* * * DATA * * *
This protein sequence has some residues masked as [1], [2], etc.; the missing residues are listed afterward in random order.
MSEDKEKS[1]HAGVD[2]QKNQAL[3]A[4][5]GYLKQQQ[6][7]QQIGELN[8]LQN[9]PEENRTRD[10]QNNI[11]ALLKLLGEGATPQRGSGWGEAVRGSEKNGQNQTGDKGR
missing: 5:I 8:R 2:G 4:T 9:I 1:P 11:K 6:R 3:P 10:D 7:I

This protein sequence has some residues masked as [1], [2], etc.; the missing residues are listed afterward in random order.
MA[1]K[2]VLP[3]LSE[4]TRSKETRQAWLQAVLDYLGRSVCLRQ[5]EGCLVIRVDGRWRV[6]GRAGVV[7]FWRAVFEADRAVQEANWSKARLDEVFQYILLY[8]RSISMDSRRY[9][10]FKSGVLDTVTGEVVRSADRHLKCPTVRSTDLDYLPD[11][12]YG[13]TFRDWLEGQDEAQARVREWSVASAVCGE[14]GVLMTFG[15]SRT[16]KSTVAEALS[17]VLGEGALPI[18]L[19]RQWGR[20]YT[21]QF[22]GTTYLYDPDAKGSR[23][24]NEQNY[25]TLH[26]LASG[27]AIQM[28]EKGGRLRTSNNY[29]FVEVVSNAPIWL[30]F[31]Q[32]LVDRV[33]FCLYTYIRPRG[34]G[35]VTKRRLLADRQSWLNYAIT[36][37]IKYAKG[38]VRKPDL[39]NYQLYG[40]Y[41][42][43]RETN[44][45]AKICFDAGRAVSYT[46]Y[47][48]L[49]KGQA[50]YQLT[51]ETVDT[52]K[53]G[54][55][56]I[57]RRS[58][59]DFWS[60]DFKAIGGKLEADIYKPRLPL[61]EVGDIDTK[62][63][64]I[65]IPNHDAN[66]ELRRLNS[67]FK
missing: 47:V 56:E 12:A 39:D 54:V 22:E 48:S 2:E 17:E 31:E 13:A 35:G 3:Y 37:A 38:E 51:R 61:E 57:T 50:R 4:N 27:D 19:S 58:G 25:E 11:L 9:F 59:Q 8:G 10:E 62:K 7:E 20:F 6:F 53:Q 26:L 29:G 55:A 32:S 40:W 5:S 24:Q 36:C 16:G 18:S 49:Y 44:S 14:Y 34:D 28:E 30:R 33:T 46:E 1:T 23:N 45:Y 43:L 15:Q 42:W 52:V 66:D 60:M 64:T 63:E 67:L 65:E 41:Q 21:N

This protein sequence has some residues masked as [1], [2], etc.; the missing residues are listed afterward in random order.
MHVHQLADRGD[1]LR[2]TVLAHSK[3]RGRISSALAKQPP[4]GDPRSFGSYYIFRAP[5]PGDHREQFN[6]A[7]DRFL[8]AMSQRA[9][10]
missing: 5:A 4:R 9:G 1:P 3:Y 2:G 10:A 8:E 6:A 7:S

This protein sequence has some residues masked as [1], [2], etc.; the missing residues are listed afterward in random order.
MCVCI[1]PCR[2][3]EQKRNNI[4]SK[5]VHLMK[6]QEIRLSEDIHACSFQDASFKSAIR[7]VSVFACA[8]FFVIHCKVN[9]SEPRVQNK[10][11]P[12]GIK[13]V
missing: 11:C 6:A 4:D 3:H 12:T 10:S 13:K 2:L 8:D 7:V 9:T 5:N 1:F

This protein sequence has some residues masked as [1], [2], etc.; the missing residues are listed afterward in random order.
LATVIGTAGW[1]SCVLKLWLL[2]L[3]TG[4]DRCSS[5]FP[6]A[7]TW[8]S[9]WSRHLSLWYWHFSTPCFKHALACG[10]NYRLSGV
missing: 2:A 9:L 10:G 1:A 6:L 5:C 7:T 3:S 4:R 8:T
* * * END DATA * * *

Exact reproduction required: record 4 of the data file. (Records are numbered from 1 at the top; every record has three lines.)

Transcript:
This protein sequence has some residues masked as [1], [2], etc.; the missing residues are listed afterward in random order.
MCVCI[1]PCR[2][3]EQKRNNI[4]SK[5]VHLMK[6]QEIRLSEDIHACSFQDASFKSAIR[7]VSVFACA[8]FFVIHCKVN[9]SEPRVQNK[10][11]P[12]GIK[13]V
missing: 11:C 6:A 4:D 3:H 12:T 10:S 13:K 2:L 8:D 7:V 9:T 5:N 1:F